High average temperatures lead to high regional electricity demand for cooling buildings, and large populations generally require more aggregate electricity than smaller ones do. Thus, future global climate and population changes will present regional infrastructure challenges regarding changing electricity demand. However, without spatially explicit representation of this demand or the ways in which it might change at the neighbourhood scale, it is difficult to determine which electricity service areas are most vulnerable and will be most affected by these changes. Here we show that detailed projections of changing local electricity demand patterns are viable and important for adaptation planning at the urban level in a changing climate. Employing high-resolution and spatially explicit tools, we find that electricity demand increases caused by temperature rise have the greatest impact over the next 40 years in areas serving small populations, and that large population influx stresses any affected service area, especially during peak demand.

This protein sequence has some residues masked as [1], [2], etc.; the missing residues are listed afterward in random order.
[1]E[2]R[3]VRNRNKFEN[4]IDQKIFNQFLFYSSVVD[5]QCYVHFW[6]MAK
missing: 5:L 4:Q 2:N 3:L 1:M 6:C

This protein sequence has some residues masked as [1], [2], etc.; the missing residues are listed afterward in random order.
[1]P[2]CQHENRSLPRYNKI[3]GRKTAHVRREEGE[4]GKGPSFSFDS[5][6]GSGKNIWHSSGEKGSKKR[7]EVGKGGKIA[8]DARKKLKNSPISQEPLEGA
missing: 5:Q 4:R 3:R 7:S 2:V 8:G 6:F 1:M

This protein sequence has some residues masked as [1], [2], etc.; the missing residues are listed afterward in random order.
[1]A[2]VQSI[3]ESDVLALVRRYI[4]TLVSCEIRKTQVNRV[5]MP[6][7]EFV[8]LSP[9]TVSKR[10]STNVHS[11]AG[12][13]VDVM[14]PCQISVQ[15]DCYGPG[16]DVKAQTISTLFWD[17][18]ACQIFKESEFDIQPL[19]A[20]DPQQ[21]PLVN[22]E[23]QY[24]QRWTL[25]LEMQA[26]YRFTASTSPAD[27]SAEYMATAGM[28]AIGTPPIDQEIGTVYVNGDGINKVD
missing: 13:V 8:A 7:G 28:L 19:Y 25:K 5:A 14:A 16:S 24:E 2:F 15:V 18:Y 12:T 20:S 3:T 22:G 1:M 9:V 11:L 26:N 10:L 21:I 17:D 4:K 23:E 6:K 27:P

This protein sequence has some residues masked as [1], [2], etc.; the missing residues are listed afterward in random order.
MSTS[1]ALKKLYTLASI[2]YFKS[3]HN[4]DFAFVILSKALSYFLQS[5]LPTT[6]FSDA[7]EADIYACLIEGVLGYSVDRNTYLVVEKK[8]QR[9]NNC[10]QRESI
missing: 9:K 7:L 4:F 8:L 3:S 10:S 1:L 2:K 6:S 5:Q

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This manuscript has been authored by employees of UT-Battelle, under contract DE-AC05-00OR22725 with the US Department of Energy. The authors would also like to acknowledge the financial support for this research by the Integrated Assessment Research Program of the US Department of Energy’s Office of Science. We thank the Tennessee Valley Authority and Electric Reliability Council of Texas for their provision of power data to the project.
The authors declare no competing financial interests.
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Allen, M., Fernandez, S., Fu, J. et al. Impacts of climate change on sub-regional electricity demand and distribution in the southern United States. Nat Energy 1, 16103 (2016) doi:10.1038/nenergy.2016.103
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